Firms that had pursued a single, one-size-fits-all approach found issues where implementation timelines caused a full suite solution to become obsolete before it was launched, which has led to a shift toward a “best-of-breed” strategy, allowing faster implementation. However, more systems result in more data silos, hindering data governance efforts, development of self-service applications, and adoption of new technologies.
To address this, many are prioritising a transition from a system model to a data platform that provides unified, high-quality data. Unfortunately for private assets, manual activities cannot be eliminated, but firms can aim to reduce these with “human-enabled technology” (best-of-breed apps and unified data stores) to improve efficiency and data quality.
Trusting the Data is Key
Addressing data challenges isn't just about technology; it’s also about mindset, behaviour, and organisational culture. Two critical cultural challenges must be tackled by firms:
Changing the attitudes of those resistant to new ways, and
Building trust in enterprise data quality.
When trust is lacking, people often resort to creating their own data silos, perpetuating an unproductive cycle. Overcoming misconceptions and changing beliefs is the challenging part of data governance. Capturing all data in the required repository with consequences for siloed data is essential.
Trust is earned by following appropriate data management and governance processes, ensuring quality, accessibility, and transparency. The benefits of investing time and effort in this transformation are significant. Clean, accurate, and trusted data can boost organisational efficiency, expedite insight generation, and enhance decision-making.
Using enterprise-processed data combined with individual team information also helps to make the decision-making process more scientific thereby reducing the emotional aspect.
Andrew HaywardCFO of Park Square Capital
Andrew Hayward, CFO of Park Square Capital, highlighted the positive impact, noting that teams are now more open to trusting data and learning what’s available, reducing the time spent preparing data and allowing more focus on evaluating opportunities. A data-centric mindset and culture are vital alongside technology solutions.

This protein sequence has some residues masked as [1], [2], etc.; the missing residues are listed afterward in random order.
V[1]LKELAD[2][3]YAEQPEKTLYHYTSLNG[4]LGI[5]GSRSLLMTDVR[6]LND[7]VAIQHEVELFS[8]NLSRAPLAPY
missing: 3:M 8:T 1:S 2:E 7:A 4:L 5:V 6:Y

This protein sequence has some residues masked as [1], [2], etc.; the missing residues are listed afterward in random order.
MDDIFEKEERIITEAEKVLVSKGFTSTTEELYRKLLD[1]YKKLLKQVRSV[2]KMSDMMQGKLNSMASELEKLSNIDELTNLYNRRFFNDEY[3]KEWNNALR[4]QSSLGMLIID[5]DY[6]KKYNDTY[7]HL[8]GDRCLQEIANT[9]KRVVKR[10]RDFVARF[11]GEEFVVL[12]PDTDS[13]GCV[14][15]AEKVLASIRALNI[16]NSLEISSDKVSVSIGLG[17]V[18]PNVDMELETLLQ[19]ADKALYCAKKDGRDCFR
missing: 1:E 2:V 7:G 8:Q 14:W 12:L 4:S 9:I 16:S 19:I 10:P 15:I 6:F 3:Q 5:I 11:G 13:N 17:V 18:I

Alternative investment managers’ evolving data strategies are being driven by growing investor demands and competitive pressures. Key themes include:
Consolidating Data: Migration of data from disparate systems to cloud-based data warehouses. These repositories may be in-house or outsourced but focus will be on seamless data connectivity, bolstered by robust data governance.
Embracing Best-of-Breed: Component-based system strategies are becoming more popular. It is likely that internal development for strategic applications, coupled with outsourcing, will prevail, as GPs seek to integrate point solutions serving increasingly diverse end-users.
Empowering Investors: Self-service tools are transforming the way investors can access and interact with data, ultimately enhancing satisfaction and service efficiency.
Mobile Access: Understanding of the paradigm shift driven by younger investors demanding real-time data — and how self-service options must extend to mobile devices.
Artificial Intelligence’s Transformative Role: The gradual adoption of AI is pitched to focus on driving efficiency, enhancing insights, and aiding regulatory reporting across AIMs.